John Beard Newman
John B. Newman was the son of Walter and Mary P. Newman and of Bluefield, Mercer County, West Virginia. He was born April 21, 1916, in Cinderella, West Virginia. He graduated from Glenwood High School and attended N. Y. A. School in Charleston, West Virginia, during 1940 and 1941.
John married Lucille Baldwin, and they then gave birth to a daughter, Frances Gail, in June 1942. He was employed by the Kingston Pocahontas Coal Company before his enlistment in the U. S. Marine Corps in January 1944. He received his training at Camp Elliott in San Diego, California, and additional training at Camp Pendleton, Oceanside, California. The Marines assigned him to the 3rd Marine Division and sent to the Pacific in July 1944.
After fighting against the Japanese at Guam during August 1944, the division was one of three Marine divisions assigned the task of wresting the island of Iwo Jima from the Japanese forces. The 4th and 5th Marine Divisions sailed from Saipan on February 15, 1945. Battle plans called for these two divisions to move ashore while the 3rd Marine Division was to be held in "floating reserve," which meant that they would remain aboard a ship offshore unless and until they were needed. The 21st Regiment of the 3rd Marines sailed from Saipan with the 4th and 5th Divisions.
|The fighting came to its high point on February 19, 1945. It was intense and casualties were high and increasing. Enemy resistance seemed overwhelming. On the second day, it became obvious that they would have to call in the reserved division. The 21st Regiment, 3rd Marines, was still off the beach, aboard ship, waiting for any orders to assist the troops ashore. The orders came and the 21st boarded landing crafts and proceeded to the beach, where the military assigned them to the 4th Marines on the right flank of the line.||
Marines landing at Iwo
Jima, 19 February 1945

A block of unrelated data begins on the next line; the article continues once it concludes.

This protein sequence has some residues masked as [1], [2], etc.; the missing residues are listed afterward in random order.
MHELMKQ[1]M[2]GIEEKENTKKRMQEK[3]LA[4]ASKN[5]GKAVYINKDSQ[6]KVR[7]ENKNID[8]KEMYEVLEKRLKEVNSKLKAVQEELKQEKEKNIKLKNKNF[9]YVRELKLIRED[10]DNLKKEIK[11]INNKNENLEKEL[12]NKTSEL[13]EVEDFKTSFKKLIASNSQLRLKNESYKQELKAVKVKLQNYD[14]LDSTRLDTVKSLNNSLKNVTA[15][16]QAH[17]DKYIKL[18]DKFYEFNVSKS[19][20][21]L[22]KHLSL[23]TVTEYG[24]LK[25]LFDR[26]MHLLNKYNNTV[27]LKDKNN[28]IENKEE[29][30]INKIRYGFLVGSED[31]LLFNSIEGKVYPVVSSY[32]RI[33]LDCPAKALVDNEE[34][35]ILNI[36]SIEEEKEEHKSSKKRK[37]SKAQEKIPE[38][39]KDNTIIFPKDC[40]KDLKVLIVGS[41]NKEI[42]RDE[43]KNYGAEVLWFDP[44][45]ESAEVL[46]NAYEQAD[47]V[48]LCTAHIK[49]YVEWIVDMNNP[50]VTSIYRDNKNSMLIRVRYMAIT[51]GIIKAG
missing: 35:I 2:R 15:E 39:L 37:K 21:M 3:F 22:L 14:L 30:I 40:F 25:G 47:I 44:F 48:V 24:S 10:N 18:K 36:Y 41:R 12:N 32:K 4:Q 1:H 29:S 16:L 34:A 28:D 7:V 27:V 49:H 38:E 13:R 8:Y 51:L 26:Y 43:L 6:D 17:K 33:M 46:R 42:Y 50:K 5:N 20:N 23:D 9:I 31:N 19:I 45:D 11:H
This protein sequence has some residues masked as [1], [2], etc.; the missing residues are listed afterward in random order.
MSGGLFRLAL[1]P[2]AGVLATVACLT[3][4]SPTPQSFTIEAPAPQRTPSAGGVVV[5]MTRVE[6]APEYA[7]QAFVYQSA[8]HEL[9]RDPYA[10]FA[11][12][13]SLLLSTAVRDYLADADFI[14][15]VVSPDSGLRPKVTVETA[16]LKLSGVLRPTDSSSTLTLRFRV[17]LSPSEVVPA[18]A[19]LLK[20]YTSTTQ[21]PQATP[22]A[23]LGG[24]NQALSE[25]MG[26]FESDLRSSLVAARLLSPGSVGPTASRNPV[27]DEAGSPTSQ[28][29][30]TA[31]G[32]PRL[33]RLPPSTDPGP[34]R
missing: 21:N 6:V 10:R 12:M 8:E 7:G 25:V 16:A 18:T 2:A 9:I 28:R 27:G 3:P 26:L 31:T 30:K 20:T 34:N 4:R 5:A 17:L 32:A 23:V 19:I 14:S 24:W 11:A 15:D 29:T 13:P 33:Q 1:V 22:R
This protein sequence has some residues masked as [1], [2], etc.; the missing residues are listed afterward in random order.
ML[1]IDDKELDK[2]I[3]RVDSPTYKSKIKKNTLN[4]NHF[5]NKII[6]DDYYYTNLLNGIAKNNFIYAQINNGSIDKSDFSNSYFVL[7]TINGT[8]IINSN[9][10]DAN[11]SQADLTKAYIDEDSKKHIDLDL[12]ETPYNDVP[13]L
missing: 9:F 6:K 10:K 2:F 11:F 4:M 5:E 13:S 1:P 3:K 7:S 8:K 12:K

Burial of a fallen soldier at Iwo Jima
|Corporal John Beard Newman's battalion was one of several from among the 21st and 9th Regiments that were the spearhead for the assault on Motoyama Number Two- the second of three airfields that the military needed to capture in order to permit the landing of American aircrafts to assist in securing the other islands. The advancing Marines fought their way up the center of the airfield, again suffering tremendous casualties. Among the duties of a Marine, John served as Assistant Battalion Cook. A call went out within battalion ranks for volunteers to assist corpsmen by serving as stretcher-bearers in an attempt to remove the mounting number of wounded Marines from enemy lines. Corporal Newman was quick to volunteer and made several trips carrying wounded back to first-aid stations, where they were treated or operated upon for their wounds. On the morning of Sunday, February 25, he was returning to the front with other stretcher-bearers for more wounded when a shell fragment struck him in the chest, killing him instantly.|
John's body was carried south within the safety of battalion lines. Later, his body was laid to rest beside other comrades in the Third Division Cemetery on the incline leading up to the north-south runway of Motoyama Number One. In 1948, his body was returned to the United States and buried in Woodlawn Cemetery, Bramwell, West Virginia.
Biography and Pictures provided with the assistance of Larry L. Legge
West Virginia Archives and History welcomes any additional information that can be provided about these veterans, including photographs, family names, letters and other relevant personal history. For more information contact Constance Baston at (304) 558-0230.
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